After a 6 1/2-year wait as a small craft voyaged through space, planetary scientists finally got an up-close look at Mercury's pockmarked surface this week — at the pale, spidery impact crater named Debussy, at chains of smaller craters around the north pole they'd never seen before and at other heretofore mysterious polar regions.
Images taken by the Messenger spacecraft — the first ever to orbit the hot, tiny planet — began arriving Tuesday. The first, received by the Johns Hopkins University Applied Physics Laboratory in Laurel, Md., at 5:20 a.m. Tuesday, captured areas that might host water in the form of ice. It was soon followed by hundreds more, some of which NASA released Wednesday.
The spacecraft, which launched in 2004 and entered orbit around Mercury on March 17, will circle the solar system's innermost planet for a year, mapping out its hot, rocky surface and providing what's anticipated to be a wealth of information never gleaned before during quick glimpses from fly-by missions.
"It's just a wonderful adventure for those of us on the science team that have front-row seats," said Sean Solomon of the Carnegie Institution of Washington, the mission's principal investigator.
Among the mission's objectives: map out the planet's surface (including shadow-veiled areas near the poles), observe its magnetic fields and examine its surface composition.
One of the most intriguing objectives is to figure out whether water ice exists at the planet's north and south poles. "That's a hypothesis we've been aching to test now for 20 years," Solomon said.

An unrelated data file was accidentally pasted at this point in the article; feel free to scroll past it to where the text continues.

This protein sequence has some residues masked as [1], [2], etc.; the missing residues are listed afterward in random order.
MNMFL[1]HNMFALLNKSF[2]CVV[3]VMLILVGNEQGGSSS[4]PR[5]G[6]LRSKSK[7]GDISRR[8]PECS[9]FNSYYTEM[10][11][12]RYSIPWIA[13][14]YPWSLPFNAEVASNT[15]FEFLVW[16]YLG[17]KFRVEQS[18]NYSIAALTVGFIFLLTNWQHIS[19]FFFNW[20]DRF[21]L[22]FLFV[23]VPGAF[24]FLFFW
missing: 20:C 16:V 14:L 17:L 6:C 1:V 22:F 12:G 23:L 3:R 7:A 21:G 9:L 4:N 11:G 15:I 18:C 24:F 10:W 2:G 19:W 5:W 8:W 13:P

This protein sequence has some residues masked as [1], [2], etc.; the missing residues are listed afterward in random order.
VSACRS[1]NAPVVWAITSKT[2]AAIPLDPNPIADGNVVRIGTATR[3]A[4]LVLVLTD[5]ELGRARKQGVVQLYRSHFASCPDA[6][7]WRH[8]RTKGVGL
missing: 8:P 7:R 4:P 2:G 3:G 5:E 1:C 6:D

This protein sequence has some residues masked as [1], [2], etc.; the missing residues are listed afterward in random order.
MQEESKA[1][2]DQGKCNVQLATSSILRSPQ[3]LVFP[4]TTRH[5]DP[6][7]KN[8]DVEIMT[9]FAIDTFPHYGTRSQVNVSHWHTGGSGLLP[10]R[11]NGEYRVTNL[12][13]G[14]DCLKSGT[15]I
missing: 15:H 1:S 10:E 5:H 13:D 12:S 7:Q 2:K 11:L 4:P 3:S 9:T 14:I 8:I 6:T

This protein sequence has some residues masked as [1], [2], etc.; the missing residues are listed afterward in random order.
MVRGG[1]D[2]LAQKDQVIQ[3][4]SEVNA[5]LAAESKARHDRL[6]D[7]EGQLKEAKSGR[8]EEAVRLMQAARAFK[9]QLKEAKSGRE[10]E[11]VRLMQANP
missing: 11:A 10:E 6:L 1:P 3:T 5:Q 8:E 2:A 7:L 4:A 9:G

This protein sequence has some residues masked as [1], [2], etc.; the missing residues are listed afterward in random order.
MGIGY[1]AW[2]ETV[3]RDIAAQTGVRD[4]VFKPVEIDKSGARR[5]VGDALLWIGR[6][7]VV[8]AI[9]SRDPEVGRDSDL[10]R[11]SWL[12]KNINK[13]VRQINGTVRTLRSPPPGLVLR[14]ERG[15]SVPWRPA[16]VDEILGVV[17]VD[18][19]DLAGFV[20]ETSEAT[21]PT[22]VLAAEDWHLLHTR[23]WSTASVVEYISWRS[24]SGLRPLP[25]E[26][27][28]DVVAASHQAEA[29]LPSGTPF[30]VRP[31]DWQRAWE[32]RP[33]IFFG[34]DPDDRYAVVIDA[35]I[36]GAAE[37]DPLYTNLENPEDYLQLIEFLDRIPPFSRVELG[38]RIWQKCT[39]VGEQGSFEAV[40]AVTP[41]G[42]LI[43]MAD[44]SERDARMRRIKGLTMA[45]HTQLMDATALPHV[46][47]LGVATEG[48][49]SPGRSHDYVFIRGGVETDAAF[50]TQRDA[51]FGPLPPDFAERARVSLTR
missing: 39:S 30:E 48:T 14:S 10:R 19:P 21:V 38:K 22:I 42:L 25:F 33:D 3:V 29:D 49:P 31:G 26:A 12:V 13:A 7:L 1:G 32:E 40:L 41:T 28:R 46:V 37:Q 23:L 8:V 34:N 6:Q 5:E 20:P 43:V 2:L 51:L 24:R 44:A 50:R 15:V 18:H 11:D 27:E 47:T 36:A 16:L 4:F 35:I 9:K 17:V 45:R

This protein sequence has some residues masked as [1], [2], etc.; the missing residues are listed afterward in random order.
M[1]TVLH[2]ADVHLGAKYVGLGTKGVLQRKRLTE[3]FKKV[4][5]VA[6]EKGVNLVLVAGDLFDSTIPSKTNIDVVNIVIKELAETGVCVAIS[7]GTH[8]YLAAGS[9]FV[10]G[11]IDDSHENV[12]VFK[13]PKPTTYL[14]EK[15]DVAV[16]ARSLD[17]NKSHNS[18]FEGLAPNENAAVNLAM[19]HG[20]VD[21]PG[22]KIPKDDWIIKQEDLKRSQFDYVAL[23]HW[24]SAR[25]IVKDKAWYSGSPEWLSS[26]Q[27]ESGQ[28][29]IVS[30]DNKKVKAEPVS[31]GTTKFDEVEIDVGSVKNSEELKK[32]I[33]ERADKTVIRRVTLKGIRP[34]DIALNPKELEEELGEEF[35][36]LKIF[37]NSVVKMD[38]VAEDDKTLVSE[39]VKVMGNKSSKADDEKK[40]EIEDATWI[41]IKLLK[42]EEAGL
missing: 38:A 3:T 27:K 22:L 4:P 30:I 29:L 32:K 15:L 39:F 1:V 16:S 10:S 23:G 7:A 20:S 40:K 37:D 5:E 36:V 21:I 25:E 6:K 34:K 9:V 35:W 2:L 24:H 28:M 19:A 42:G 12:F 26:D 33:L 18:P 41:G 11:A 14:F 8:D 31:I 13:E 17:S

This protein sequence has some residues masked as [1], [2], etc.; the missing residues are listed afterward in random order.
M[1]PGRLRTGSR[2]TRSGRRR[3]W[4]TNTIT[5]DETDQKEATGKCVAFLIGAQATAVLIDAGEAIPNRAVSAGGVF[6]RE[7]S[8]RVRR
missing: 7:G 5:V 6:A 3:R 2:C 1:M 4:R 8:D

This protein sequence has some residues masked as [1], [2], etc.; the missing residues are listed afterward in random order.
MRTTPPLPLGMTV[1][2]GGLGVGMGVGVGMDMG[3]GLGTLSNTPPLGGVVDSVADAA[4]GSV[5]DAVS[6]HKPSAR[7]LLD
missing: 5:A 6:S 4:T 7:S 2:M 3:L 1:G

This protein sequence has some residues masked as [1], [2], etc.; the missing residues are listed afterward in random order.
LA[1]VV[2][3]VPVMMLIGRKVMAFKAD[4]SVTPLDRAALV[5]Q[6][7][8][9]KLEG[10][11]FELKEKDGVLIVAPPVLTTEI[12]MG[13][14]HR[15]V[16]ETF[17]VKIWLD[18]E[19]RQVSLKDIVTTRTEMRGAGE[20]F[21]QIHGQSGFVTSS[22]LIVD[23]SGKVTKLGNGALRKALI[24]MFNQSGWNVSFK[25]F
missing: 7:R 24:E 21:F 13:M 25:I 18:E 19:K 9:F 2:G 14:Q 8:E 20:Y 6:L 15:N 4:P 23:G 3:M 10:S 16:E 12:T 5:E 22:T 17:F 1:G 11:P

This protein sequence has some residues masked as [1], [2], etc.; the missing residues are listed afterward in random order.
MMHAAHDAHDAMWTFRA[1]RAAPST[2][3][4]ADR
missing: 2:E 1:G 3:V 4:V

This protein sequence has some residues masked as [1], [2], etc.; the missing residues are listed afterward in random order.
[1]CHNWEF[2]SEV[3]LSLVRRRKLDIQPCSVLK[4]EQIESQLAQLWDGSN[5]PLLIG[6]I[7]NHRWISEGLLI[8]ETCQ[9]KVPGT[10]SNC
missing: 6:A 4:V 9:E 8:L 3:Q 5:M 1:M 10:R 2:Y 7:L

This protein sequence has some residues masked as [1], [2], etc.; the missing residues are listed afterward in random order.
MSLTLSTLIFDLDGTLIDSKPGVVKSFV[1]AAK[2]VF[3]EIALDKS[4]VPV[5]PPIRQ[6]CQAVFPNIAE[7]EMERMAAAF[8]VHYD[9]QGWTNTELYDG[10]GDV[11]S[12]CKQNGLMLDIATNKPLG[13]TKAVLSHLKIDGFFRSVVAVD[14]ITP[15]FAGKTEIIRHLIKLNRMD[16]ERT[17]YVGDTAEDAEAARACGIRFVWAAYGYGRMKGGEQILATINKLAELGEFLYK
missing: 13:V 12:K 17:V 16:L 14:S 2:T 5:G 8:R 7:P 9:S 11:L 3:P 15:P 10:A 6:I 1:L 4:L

Ice might well exist there, he added, even though Mercury resides, on average, slightly more than a third as far from the sun as the Earth does, so temperatures can soar beyond 800 degrees Fahrenheit. Some areas in craters near its poles lie in permanent shadow — perhaps 300 degrees below zero Fahrenheit and probably at least cold enough to keep any ice from escaping the planet's surface, he said. Instruments aboard Messenger should settle the matter.
Planetary scientists have strained to learn about Mercury from telescopes on Earth and caught tantalizingly brief glimpses of it from spacecraft whizzing by: Mariner 10 in 1974 and 1975 and Messenger in 2008 and 2009. They know it's uncommonly dense, and rich in metals such as iron. But they don't know how it got so dense nor why it has an active magnetic field, despite its small size, when Mars, a larger planet, does not. They hope that new insights into Mercury could reveal much about how the planets formed in the early solar system.
A whole set of challenges had to be overcome to get Messenger to this point.
For one thing, because Mercury's surface is so hot the spacecraft has to deal with that reflected heat plus 11 times the solar radiation than would a craft orbiting Earth. Since Messenger's orbit is elliptical — 120 miles from the planet at its closest point and 9,000 at its farthest — the spacecraft should have time to cool off when it's far away.
For another, because Mercury is so close to the sun, the solar gravitational force is especially powerful. To resist that pull, the spacecraft had to be loaded with hydrazine fuel — about 1,200 pounds of it, said Eric Finnegan, Messenger's mission systems engineer, or more than half of the spacecraft's weight.
The scientists also had to plot Messenger's course through space with particular care, using several planetary fly-bys — once by Earth, twice by Venus and thrice by Mercury — so that the gravitational pull of these planets could tweak Messenger's course to miss the sun's clutches and be captured by Mercury's gravity.
By Thursday, researchers expect to have acquired 1,500 images of Mercury. In addition, the seven-piece suite of instruments includes spectrometers to analyze the atmospheric and surface composition and measure charged particles, as well a magnetometer to map out the planet's magnetic field.
The spacecraft will orbit Mercury every 12 hours for the coming year, getting information from all sides of the planet, which rotates extremely slowly. Mercury's day is about twice as long as its year, which lasts for 88 Earth days.
Once the spacecraft runs out of fuel, its orbit will decay until Messenger crashes into Mercury's surface.